To begin with, I don’t like the term “computer” audio. First, typical computers (PC or Mac) are used less and less these days to play music files and second, it’s a turn off for audiophiles who may have an aversion to computers. In today’s world, modern music servers have surpassed typical computers both in terms of performance and, by a huge margin, simplicity. But let’s explore how we got to this point.

The Beginning -

Years ago computer savvy listeners found that using a computer to play their digital music sounded great and offered new found flexibility, allowing them to access vast music libraries with relative ease. Unfortunately, one had to be particularly computer fluent, and be willing to spend a good deal of time (and often frustration) to make this work. And, even in the best case scenarios, there were issues with hardware compatibility, software crashes and complex set ups that were foreign to most audiophiles. So, this new realm of music reproduction remained the playground of computer geeks and closed to most listeners.

The computer itself was part of the problem. Early adopters quickly learned that a typical computer was not optimized to play music files and that both hardware and software changes were required to maximize performance. It was a case of adapting a device that was designed to do many tasks fairly well into one that was focused on performing a single task optimally. Think of taking an automobile designed for strictly street use and converting it for off road travel. It could be done, sort of, but with a great deal of time, money and often, frustration. And, in the end, still not a perfect result.

A New Direction -

Audio manufacturers quickly realized that here was an untapped market and began to design dedicated, purpose-built music servers. In absolute terms, a modern music server is a computer, but you’d never know it. Their simple operation is more akin to a CD player, albeit with a really great remote control, and in no way resembles the complexity of playing music on a computer connected to a music system. Gone are helper software programs, operating system manipulation and hardware upgrades or modifications that were required to wrestle a generic computer into submission.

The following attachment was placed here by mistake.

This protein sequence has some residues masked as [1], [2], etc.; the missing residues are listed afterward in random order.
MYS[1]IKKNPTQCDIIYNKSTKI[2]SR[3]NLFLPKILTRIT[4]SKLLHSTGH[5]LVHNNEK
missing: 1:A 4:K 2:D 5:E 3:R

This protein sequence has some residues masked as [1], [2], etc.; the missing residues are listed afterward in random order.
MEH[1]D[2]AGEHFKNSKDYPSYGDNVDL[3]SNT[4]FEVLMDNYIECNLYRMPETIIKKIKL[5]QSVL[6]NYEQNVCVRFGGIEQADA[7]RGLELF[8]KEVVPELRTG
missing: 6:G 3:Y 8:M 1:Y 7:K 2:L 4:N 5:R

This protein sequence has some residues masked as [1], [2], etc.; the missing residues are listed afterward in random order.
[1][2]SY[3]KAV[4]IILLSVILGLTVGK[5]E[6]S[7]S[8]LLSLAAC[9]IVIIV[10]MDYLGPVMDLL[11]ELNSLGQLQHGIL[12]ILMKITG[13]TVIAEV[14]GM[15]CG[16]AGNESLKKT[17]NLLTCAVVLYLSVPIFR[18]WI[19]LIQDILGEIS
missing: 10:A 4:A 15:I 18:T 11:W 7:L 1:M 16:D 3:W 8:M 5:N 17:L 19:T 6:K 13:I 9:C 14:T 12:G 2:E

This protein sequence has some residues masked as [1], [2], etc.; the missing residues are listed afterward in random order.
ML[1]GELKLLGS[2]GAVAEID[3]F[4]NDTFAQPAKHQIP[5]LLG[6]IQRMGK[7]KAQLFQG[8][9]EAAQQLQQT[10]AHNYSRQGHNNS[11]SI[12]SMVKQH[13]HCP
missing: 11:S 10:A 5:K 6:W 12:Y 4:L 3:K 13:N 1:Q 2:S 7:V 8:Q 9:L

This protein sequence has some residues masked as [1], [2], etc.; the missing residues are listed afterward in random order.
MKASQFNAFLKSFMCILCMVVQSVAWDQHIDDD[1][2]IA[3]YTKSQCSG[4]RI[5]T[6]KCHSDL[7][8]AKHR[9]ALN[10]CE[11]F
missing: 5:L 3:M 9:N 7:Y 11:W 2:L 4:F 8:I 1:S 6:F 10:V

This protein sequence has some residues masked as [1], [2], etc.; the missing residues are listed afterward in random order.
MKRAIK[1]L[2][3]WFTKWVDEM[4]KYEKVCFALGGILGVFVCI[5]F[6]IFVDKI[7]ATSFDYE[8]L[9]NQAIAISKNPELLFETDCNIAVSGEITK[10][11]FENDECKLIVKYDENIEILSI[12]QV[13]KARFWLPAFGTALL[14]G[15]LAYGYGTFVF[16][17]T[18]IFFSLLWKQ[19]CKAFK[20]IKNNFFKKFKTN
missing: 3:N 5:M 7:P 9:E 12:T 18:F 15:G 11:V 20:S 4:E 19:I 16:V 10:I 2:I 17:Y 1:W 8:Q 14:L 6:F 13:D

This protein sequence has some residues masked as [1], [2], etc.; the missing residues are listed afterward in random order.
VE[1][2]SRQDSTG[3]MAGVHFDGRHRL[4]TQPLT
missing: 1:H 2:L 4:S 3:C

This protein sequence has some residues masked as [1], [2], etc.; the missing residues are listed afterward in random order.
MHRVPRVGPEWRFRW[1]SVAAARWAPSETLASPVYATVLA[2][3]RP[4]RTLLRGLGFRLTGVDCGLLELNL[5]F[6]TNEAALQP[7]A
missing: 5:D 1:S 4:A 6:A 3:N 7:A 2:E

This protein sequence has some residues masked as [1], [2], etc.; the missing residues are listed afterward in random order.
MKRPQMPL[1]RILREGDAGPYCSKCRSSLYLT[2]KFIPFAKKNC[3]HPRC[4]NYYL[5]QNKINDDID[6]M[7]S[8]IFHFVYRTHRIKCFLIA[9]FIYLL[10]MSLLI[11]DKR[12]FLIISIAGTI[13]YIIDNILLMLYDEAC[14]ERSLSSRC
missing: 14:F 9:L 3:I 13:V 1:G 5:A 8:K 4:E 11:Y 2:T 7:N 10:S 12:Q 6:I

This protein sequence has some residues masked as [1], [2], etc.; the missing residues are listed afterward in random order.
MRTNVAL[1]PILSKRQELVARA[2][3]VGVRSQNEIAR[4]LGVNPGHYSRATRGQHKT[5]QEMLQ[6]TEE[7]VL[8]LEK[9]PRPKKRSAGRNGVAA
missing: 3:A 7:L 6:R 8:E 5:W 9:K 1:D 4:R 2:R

Another comparison of today’s music servers to your typical computer is build quality. Modern music servers have been built to audiophile standards. Generic computers are built to a price point using pedestrian parts and pieces to reduce cost to a minimum. Quality music servers employ audiophile grade power supplies, high quality component parts and great attention is paid to mechanical and electrical isolation, and on an on. You get the idea. It’s like comparing a Bose Wave radio to a sophisticated audiophile component. And, unlike a computer, the purpose built music server is optimized to do one thing, and that’s play music files with the highest possible fidelity.

Time To Jump In -

People are moving away from CD players in droves, and with good reason: today’s music servers offer a better way to enjoy your digital music. Simplicity, sound quality and the ability to access all of your music with a swipe of your finger make listening sessions more enjoyable than ever. Not only will you have access to all your current music, but you can now download high resolution music (so called High Res) for performance beyond CD quality. And some of the servers (such as Aurennder) now allow you to stream CD-quality music from the TIDAL music service.

So, fellow audiophiles, don’t be put off by “computer audio,” rather welcome the next revolution in music replay with a dedicated music server and enjoy your collection like never before. Call and let us guide you though the options.

Some excellent options include products from Aurender (pictured), Bryston, Sony, Technics and others. Browse our site or give me a ring for a personal tour through the options.


Aurender N10 Music Server